he sits on top of them so they can not get free"; "d[u]g into
collar bone and inflict severe pain"; and "sqeeze[d] them extremely
hard tring [sic] to pop thier [sic] back as he squeezes under their
rib cages until it hurts badly."  In addition, Bergstrom alleged
that Diller's new spouse yelled at Charlene and threatened to kill
her guinea pigs.  Bergstrom also filed motions for expedited
consideration, to clarify visitation, to set a specific time of
visitation, and for temporary custody. 
          Diller moved to restrict Bergstrom's telephone contact
with Charlene and Tyler.  Based on a nurse practitioner's report of
a telephone conversation in which Bergstrom encouraged the children
to run away from Diller, Judge Brown ordered that Bergstrom's
telephone contact be limited and supervised.  
          On April 29, 1999, Judge Brown denied Bergstrom's motion
to modify custody and other motions.  Bergstrom appeals, primarily
contending that the superior court lacked jurisdiction.  In
addition, Bergstrom's pro se brief appears to argue that the trial
court abused its discretion in modifying custody to Diller and in
denying her subsequent motion to modify. 
          We will reverse a trial court's resolution of custody
issues only if the record shows that the trial court abused its
discretion or made clearly erroneous controlling findings of fact.
[Fn. 2]  Subject matter jurisdiction is a question of law that we
review de novo. [Fn. 3]
     A.   The Superior Court Had Subject Matter Jurisdiction to
Modify the Oregon Child Custody Order.

          Bergstrom argues that the Alaska superior court lacked
jurisdiction to modify the Oregon order because the Oregon order
was never registered under the Uniform Child Custody Jurisdiction
Act.  A court's subject matter jurisdiction in a child custody
matter is affected by the federal Parental Kidnaping Prevention Act
[Fn. 4] and the state Uniform Child Custody Jurisdiction Act. [Fn.
          Assuming without deciding that the federal Parental
Kidnaping Prevention Act applies, we conclude that the superior
court satisfied the federal act's requirements.  That law generally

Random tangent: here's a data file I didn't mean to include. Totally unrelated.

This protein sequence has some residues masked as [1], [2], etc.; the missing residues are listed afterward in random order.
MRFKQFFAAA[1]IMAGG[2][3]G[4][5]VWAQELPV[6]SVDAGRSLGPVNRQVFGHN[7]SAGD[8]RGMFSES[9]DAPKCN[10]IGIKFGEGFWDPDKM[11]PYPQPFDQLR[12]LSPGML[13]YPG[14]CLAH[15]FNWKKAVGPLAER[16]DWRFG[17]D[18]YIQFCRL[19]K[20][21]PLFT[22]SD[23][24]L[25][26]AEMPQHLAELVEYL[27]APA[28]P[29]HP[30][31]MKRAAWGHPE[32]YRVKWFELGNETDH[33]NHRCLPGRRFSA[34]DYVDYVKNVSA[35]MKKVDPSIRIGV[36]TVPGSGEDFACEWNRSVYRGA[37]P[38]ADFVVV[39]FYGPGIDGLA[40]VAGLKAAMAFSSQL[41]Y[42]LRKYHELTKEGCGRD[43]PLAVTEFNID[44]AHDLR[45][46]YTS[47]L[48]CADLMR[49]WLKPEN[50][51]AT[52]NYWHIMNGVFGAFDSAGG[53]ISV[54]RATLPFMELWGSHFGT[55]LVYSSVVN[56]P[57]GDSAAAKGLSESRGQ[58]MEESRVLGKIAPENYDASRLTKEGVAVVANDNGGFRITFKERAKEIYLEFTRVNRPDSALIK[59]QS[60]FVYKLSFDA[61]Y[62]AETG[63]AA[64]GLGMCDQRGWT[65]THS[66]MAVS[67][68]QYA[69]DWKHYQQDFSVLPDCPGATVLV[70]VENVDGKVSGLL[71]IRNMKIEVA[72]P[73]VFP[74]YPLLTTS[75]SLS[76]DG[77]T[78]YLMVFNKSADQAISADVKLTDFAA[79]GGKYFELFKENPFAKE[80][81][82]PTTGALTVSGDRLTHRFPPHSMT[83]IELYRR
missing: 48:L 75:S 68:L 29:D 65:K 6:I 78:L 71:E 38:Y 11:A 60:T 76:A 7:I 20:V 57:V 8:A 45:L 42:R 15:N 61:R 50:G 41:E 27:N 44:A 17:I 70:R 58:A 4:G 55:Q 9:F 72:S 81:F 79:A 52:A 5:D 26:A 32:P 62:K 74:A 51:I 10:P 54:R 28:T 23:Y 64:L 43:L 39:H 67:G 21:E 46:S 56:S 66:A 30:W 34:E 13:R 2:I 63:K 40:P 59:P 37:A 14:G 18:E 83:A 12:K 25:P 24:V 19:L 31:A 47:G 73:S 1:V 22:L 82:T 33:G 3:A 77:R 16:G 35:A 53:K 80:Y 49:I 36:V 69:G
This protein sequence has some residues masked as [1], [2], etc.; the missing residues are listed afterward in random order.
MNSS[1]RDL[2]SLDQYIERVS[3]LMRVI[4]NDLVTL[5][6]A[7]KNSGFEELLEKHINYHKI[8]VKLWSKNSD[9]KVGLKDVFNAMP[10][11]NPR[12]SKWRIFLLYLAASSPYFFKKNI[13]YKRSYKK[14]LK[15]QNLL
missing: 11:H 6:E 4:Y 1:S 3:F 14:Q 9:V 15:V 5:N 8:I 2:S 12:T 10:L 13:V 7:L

forbids one state's court from modifying the custody order of
another state's court.  The one relevant exception allows a court
to modify a custody determination of a court of another state if:
          (1) it has jurisdiction to make such a child
custody determination; and

          (2) the court of the other State no longer has
jurisdiction, or it has declined to exercise such jurisdiction to
modify such determination. [Fn. 6]
Thus, for the Alaska court to have properly exercised jurisdiction
under the federal act, it must have had jurisdiction according to
Alaska's version of the Custody Jurisdiction Act, and the Oregon
court must have lost or declined jurisdiction to modify its initial
determination. [Fn. 7]
          1.   The Oregon court no longer has jurisdiction.

          While no evidence shows that the Oregon court has
declined jurisdiction to modify, the Oregon court has lost
jurisdiction.  Oregon's 1996 version of the Custody Jurisdiction
Act generally requires that Oregon be the children's home state
(the state where the children lived for six months prior to the
initiation of the custody modification proceeding) or that
exercising jurisdiction be in the best interest of the children
because of some significant connection with Oregon. [Fn. 8] 
Neither Diller, nor Bergstrom, nor the children have lived in
Oregon since 1991.  Thus, Oregon was not the children's home state
in 1996, and no significant connection exists between the children
and Oregon.
          2.   The superior court had jurisdiction to modify under
Alaska's Uniform Child Custody Jurisdiction Act.

          Alaska's Uniform Child Custody Jurisdiction Act required
that one of several listed conditions be met before a court has
jurisdiction to modify another state's custody order. [Fn. 9] 
Condition (1)(A) required that Alaska be the home state of the
children at the time of commencement of the custody modification
proceeding. [Fn. 10]  "Home state" meant "the state in which the
child, immediately preceding the time involved, lived with the
child's parents, a parent, or a person acting as parent, for at
least six consecutive months . . ." [Fn. 11]  Here, the
modification proceeding commenced on December 2, 1996, with
Diller's motion for modification of custody.  By that date, the
children had been living with their mother in Alaska for more than
five years.  Because Charlene and Tyler had lived with Bergstrom in
Alaska for more than six months prior to the commencement of the
custody proceeding, Alaska was the children's home state at the
time of the commencement of the proceeding.  Accordingly, the
superior court had jurisdiction to hear the child custody matter
under the state act.
          3.   The superior court gave Bergstrom notice and an
opportunity to be heard.

          Both the federal Parental Kidnaping Prevention Act and
Alaska's Uniform Child Custody Jurisdiction Act required that
contestants have notice and an opportunity to be heard before a
modification of custody. [Fn. 12]  Bergstrom had notice of Diller's